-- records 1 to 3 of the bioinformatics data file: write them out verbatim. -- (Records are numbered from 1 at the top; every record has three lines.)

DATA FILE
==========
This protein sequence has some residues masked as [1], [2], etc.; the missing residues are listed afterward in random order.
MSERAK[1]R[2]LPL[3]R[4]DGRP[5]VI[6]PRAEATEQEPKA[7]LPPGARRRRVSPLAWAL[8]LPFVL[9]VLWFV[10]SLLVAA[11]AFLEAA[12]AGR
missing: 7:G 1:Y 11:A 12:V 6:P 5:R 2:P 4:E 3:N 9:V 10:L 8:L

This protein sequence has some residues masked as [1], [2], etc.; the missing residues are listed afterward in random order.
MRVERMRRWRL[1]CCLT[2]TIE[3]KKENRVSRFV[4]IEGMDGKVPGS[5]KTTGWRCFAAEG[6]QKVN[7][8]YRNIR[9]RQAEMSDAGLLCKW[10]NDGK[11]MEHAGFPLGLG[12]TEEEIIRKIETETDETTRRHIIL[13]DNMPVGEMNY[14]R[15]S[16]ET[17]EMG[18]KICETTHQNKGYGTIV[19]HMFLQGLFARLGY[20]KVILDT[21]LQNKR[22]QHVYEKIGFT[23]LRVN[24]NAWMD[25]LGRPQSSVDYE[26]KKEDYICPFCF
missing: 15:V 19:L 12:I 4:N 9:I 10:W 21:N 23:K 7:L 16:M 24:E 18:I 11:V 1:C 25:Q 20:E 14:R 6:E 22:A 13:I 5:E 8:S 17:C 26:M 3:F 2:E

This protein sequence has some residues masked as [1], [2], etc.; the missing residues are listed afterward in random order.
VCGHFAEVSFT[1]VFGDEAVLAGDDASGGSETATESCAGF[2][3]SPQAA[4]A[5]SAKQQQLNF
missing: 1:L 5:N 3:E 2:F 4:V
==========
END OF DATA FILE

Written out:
This protein sequence has some residues masked as [1], [2], etc.; the missing residues are listed afterward in random order.
MSERAK[1]R[2]LPL[3]R[4]DGRP[5]VI[6]PRAEATEQEPKA[7]LPPGARRRRVSPLAWAL[8]LPFVL[9]VLWFV[10]SLLVAA[11]AFLEAA[12]AGR
missing: 7:G 1:Y 11:A 12:V 6:P 5:R 2:P 4:E 3:N 9:V 10:L 8:L

This protein sequence has some residues masked as [1], [2], etc.; the missing residues are listed afterward in random order.
MRVERMRRWRL[1]CCLT[2]TIE[3]KKENRVSRFV[4]IEGMDGKVPGS[5]KTTGWRCFAAEG[6]QKVN[7][8]YRNIR[9]RQAEMSDAGLLCKW[10]NDGK[11]MEHAGFPLGLG[12]TEEEIIRKIETETDETTRRHIIL[13]DNMPVGEMNY[14]R[15]S[16]ET[17]EMG[18]KICETTHQNKGYGTIV[19]HMFLQGLFARLGY[20]KVILDT[21]LQNKR[22]QHVYEKIGFT[23]LRVN[24]NAWMD[25]LGRPQSSVDYE[26]KKEDYICPFCF
missing: 15:V 19:L 12:I 4:N 9:I 10:W 21:N 23:K 7:L 16:M 24:E 18:I 11:V 1:C 25:Q 20:E 14:R 6:E 22:A 13:I 5:E 8:S 17:C 26:M 3:F 2:E

This protein sequence has some residues masked as [1], [2], etc.; the missing residues are listed afterward in random order.
VCGHFAEVSFT[1]VFGDEAVLAGDDASGGSETATESCAGF[2][3]SPQAA[4]A[5]SAKQQQLNF
missing: 1:L 5:N 3:E 2:F 4:V